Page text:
GA Out Big Bucks on Business Subsidies After Failing To Do Due Diligence

Missed lots of red flags


George Thorogood's "Bad to the Bone" pumped through loudspeakers at Fort Benning's Redcloud Range in 2004 as a nine-man squad leaped from an armed personnel carrier and blasted away with sleek new XM-8 assault rifles at targets on a nearby hillside.

The state was on board; it chipped in a $300,000 grant to entice the rifle's maker, the German company Heckler & Koch, to build a new gun factory in Columbus. H&K promised at least 200 jobs.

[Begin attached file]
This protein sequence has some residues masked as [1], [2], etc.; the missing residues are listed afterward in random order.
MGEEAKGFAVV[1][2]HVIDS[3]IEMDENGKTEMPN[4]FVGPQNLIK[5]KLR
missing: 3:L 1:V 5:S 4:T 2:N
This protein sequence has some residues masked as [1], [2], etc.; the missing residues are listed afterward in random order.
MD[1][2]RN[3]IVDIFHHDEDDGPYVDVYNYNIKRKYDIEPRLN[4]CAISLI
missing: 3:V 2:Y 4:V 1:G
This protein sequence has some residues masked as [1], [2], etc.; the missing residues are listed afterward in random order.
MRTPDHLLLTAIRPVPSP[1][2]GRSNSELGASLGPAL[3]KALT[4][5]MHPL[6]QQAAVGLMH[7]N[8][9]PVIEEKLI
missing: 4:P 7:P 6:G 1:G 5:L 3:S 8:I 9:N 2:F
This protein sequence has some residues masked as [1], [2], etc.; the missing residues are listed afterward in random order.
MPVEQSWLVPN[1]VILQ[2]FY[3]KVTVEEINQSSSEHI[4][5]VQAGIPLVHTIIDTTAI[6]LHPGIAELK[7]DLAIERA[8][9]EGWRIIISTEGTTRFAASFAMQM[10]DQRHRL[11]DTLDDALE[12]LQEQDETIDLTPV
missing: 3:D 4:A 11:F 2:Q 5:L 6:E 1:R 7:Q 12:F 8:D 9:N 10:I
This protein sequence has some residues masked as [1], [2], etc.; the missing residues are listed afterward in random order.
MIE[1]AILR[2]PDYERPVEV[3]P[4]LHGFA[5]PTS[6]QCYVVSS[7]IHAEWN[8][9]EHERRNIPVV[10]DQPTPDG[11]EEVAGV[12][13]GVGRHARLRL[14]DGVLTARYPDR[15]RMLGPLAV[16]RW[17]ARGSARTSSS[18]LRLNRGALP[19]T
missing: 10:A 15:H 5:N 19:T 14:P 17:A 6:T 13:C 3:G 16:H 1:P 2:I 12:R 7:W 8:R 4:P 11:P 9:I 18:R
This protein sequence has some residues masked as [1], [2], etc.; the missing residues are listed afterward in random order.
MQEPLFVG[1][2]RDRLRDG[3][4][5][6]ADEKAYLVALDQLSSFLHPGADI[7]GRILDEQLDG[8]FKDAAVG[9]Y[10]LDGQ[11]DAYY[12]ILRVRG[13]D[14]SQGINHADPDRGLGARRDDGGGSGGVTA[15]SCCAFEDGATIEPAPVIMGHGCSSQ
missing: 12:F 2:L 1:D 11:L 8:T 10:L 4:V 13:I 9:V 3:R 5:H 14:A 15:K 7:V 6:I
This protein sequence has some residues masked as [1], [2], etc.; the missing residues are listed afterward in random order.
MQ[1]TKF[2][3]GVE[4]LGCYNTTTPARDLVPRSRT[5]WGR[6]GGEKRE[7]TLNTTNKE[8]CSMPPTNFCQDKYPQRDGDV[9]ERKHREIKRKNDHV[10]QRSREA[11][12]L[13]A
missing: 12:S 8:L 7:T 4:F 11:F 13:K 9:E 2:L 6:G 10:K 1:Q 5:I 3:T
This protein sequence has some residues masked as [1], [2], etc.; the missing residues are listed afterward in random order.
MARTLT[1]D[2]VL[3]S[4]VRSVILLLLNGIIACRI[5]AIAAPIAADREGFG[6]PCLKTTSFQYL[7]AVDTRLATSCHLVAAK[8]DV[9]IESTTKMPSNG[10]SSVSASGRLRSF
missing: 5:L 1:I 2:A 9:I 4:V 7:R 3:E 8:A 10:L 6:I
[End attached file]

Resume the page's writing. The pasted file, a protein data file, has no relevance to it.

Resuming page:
There was just one catch, which neither H&K nor county officials apparently told the state: No $1 billion federal contract for the XM-8, no plant. When the Pentagon cancelled the weapons program, the promised plant was downsized to a distribution center that employed 15 people, according to state records.

As the H&K saga suggests, state officials who awarded hundreds of millions of dollars to lure jobs here sometimes missed critical red flags in vetting the grant recipients. A review by The Atlanta Journal-Constitution of more than 150 economic development incentive files found that some companies omitted critical information. Other times, state officials noted a troubling trail of financial clues and awarded the money anyway.